Zoe’s First Audition

In fairness, Zoe’s first audition happened 5 years ago, when she came home from school one day saying she was trying out for the school play, Alice in Wonderland. In case you don’t want to read the post, here’s the short version: she was 5 years old, had never been in a stage production and decided she wanted to not just be in it, but to be ALICE.

While she didn’t get selected for Alice, she did memorize those lines, and she ended up on stage in the queen’s court with very little to say (though she looked quite cute). Flash forward to 2021. She’s been on several stages now, during summer camp and after school programs, though never in anything that required an audition. And now, as she heads towards 6th grade next year, she got an opportunity to audition for a Performing Arts Academy track at a local public middle school.

In fact, this audition might determine whether or not she gets into a good middle school. No pressure. I’m writing to document how the whole experience really went down because who knows how she’ll remember it (or if I’ll remember it). Here we go!

We applied to the school months ago, along with a few others at local schools. Then on February 19, we received notification that she was eligible for the Performing Arts Academy program, which required an audition:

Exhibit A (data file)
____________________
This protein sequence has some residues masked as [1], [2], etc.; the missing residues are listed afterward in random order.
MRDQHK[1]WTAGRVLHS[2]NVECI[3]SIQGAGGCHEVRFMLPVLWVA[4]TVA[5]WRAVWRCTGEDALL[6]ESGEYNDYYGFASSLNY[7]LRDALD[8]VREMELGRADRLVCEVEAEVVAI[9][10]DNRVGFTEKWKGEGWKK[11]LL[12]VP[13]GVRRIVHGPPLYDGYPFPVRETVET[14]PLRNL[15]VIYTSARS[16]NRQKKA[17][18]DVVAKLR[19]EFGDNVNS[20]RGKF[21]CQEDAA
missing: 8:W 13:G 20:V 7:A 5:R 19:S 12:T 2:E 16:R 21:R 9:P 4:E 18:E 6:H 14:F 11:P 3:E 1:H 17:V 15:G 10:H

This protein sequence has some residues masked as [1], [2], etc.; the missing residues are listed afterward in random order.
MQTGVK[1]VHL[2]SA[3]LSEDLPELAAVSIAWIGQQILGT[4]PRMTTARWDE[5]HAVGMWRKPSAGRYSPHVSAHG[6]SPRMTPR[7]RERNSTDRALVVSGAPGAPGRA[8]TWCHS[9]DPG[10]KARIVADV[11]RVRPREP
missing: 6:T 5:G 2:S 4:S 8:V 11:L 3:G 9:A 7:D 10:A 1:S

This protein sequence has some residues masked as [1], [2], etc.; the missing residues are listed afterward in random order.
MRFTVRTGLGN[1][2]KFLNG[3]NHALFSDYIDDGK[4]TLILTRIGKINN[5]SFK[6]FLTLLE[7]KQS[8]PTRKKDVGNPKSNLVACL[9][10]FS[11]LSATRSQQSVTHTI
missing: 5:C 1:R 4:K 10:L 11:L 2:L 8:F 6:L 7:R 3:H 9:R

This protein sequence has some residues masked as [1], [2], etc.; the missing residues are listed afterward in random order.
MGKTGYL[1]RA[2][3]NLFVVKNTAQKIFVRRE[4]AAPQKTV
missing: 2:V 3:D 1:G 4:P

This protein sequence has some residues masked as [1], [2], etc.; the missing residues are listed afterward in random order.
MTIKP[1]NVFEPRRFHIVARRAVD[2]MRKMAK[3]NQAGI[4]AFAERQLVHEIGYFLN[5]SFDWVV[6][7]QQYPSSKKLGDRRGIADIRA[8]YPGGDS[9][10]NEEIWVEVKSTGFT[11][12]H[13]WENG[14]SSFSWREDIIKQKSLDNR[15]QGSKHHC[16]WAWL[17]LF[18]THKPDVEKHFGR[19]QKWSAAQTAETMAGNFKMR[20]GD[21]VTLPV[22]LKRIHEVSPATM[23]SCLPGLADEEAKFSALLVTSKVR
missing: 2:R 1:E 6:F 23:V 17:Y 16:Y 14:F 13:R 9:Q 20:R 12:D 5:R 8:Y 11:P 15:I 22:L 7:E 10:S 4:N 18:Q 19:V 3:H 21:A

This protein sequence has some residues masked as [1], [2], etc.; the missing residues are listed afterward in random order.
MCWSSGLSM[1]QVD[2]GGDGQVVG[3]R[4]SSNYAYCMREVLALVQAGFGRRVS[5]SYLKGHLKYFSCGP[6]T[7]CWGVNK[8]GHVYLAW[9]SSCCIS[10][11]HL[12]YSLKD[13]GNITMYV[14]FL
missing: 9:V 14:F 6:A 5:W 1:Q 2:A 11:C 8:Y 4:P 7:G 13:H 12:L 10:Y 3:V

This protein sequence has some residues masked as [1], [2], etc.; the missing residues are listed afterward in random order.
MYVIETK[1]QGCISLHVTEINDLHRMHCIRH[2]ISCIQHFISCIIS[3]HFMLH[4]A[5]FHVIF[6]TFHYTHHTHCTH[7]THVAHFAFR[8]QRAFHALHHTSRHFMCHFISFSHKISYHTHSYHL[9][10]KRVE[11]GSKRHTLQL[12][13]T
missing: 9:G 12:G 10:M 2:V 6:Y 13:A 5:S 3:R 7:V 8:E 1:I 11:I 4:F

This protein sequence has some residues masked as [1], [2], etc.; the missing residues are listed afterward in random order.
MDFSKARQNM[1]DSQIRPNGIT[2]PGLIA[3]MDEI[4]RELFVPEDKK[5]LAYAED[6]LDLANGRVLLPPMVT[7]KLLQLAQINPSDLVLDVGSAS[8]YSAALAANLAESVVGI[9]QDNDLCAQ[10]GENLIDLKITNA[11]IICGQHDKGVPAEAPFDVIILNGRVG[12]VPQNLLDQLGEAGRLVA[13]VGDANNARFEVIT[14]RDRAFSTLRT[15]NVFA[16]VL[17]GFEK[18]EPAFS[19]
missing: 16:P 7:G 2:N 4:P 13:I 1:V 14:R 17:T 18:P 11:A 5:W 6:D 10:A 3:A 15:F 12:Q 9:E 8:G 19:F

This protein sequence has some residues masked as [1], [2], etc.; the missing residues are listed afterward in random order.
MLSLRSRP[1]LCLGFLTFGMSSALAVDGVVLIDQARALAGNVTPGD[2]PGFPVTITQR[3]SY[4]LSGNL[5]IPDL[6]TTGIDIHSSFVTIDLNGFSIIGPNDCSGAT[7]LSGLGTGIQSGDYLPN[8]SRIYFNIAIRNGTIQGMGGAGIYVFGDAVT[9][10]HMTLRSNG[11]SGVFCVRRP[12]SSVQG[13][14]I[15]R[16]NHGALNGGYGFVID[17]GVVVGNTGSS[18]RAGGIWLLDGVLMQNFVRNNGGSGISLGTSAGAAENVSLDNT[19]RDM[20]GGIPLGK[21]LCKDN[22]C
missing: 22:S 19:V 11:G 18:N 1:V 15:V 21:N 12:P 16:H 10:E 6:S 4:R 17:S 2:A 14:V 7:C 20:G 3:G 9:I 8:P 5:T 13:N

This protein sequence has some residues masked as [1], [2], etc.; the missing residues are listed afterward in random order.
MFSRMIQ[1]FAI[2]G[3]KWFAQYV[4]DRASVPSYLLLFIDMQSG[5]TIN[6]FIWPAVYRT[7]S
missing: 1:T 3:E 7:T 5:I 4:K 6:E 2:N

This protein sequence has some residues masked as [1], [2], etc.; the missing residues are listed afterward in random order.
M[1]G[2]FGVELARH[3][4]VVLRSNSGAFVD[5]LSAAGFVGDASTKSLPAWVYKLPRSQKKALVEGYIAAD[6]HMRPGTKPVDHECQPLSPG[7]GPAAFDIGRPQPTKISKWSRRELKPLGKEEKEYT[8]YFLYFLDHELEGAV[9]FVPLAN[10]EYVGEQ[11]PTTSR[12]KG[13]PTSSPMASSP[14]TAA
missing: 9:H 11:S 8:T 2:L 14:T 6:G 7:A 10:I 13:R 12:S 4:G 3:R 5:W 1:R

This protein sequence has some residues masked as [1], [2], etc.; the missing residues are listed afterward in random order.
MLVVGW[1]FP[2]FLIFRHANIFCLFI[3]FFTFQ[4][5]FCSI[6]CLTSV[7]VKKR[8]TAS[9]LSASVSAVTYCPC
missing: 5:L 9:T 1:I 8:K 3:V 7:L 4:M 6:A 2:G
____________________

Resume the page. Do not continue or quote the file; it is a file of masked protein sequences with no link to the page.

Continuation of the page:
Each slot will run approximately 10 minutes. Auditions will be conducted via a Zoom video call. Each student will perform a one-minute monologue from a published source, a one-minute segment of a musical theater song, and a one-minute dance.

One minute seems like nothing, right? I assure you that depends on what you’re doing. But back to the audition. We tried instantly to sign up for a slot and found one on March 9, and our adventure began. We had talked to another parent before applying to the school whose daughter was in the Performing Arts program; she raved about it and had engaged a coach to prepare her for the audition. I reached out to her immediately to get that coach, since I knew Bart and I would be completely useless…

My first call with the coach was terrific, and she immediately had ideas (without having met Zoe). She had an intro call to get to know her and clearly had coached LOTS of kids. She asked Zoe if she could do a Southern accent. Zoe said, “What’s a Southern accent?” Yes, I have failed as a parent. Not at all concerned, the coach gave her a monologue (best performed with an accent) and a song to practice. The monologue was from “Quilters” called Sunbonnet Sue